The singer John Legend performed at the Washington Corrections Center for Women in April 2016. He promoted criminal justice reform and said: “We need to focus more on fairness, compassion, mercy and restoring people so they can be whole and go back into the community and live productive, compassionate, healthy lives.”

#6. California

 

Average Annual Cost Per Inmate: $47,421
Average Daily Inmate Population: 167,276

Some California inmates participate in a program that teaches firefighting skills. These low-level offenders earn $2 each day for their work as well as reduced sentences.

#5. Rhode Island

 

Average Annual Cost Per Inmate: $49,133
Average Daily Inmate Population: 3,502

In April 2016, Roberta Richman, a former Rhode Island prison warden, started advocating for a state bill that would reduce the use of solitary confinement.

#4. Vermont

 

Average Annual Cost Per Inmate: $49,502
Average Daily Inmate Population: 2,248

Starting in 2015, Vermont inmates have access to kiosks that provide email and video visits or the option to purchase personal tablets. Al Cormier, the superintendent at Northeast Correctional Complex, is interested to see the impact of these electronic resources: “We’ll see if it reduces our recidivism, our violence in our facilities and reduce the flow of contraband coming into our facilities.”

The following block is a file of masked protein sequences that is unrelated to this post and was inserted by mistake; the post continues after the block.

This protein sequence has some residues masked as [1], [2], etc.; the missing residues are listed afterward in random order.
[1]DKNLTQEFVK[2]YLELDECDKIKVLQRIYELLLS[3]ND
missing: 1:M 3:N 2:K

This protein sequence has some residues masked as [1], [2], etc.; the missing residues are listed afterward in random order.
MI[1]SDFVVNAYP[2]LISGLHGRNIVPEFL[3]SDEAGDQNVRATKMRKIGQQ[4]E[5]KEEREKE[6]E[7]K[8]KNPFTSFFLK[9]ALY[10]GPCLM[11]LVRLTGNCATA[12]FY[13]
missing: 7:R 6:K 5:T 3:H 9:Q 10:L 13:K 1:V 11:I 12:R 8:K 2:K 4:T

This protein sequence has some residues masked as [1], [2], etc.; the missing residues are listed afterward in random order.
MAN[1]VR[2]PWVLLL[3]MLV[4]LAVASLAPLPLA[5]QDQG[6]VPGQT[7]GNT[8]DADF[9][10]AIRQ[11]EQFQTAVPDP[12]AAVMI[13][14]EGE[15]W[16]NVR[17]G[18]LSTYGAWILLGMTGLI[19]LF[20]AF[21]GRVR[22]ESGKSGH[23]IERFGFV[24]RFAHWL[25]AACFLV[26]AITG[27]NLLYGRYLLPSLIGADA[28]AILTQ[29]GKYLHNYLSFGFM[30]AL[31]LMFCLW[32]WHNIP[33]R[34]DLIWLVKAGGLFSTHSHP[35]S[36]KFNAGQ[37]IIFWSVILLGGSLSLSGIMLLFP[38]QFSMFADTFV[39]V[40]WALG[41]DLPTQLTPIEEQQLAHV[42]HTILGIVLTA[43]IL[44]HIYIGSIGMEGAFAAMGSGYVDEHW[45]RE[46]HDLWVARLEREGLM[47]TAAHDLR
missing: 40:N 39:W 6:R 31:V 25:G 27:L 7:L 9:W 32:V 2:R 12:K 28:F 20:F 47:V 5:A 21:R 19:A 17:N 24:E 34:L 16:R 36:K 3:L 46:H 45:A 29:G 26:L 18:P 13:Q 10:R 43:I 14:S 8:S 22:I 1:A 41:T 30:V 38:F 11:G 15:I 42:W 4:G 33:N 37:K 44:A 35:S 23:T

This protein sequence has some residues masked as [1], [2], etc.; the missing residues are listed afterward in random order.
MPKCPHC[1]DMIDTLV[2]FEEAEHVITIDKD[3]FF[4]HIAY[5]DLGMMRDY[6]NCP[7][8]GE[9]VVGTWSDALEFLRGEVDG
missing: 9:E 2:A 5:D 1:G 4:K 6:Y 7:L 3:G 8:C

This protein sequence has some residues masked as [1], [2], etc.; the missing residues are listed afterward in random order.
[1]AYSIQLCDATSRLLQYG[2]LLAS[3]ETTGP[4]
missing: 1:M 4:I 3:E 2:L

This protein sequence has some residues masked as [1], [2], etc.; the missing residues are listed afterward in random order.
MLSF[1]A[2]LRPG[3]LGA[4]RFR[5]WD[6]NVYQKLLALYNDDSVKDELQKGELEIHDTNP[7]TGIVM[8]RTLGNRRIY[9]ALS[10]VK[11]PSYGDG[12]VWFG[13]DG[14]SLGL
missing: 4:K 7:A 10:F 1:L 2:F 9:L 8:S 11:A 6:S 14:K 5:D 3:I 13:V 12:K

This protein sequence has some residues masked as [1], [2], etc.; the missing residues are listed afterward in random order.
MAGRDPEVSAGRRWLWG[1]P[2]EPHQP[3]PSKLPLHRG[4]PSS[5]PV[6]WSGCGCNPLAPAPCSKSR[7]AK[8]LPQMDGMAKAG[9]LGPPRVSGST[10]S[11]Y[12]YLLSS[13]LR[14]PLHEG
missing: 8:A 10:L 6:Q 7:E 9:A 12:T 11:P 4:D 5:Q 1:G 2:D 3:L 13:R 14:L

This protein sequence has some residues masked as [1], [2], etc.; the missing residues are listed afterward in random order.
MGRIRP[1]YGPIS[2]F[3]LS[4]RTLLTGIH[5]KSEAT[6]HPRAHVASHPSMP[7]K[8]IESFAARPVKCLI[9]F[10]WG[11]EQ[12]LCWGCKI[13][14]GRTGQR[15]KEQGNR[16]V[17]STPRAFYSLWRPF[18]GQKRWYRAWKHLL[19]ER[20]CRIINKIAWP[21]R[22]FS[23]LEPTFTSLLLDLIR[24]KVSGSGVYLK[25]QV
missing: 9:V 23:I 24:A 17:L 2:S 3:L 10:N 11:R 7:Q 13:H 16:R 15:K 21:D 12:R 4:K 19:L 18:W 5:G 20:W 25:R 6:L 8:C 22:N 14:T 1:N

#3. Connecticut

 

Average Annual Cost Per Inmate: $50,262
Average Daily Inmate Population: 18,492

In order to help prisoners with drug addiction issues, Connecticut is expanding a methadone treatment program in its prisons.

#2. New Jersey

 

Average Annual Cost Per Inmate: $54,865
Average Daily Inmate Population: 25,822

The ACLU challenged New Jersey in June 2014 for sentencing minors to life without parole. This stemmed from the case of James Comer, who was sentenced at the age of 17 to 75 years in prison. With his eligibility for parole past the average lifespan, the ACLU claims Comer “effectively has been sentenced to die in prison.”

#1. New York

 

Average Annual Cost Per Inmate: $60,076
Average Daily Inmate Population: 59,237

Following a lawsuit by prisoners, New York began reforming the use of solitary confinement in 2016. The reforms include caps on time spent in solitary and alternative disciplinary programs.

 

Explore More Political Issues on InsideGov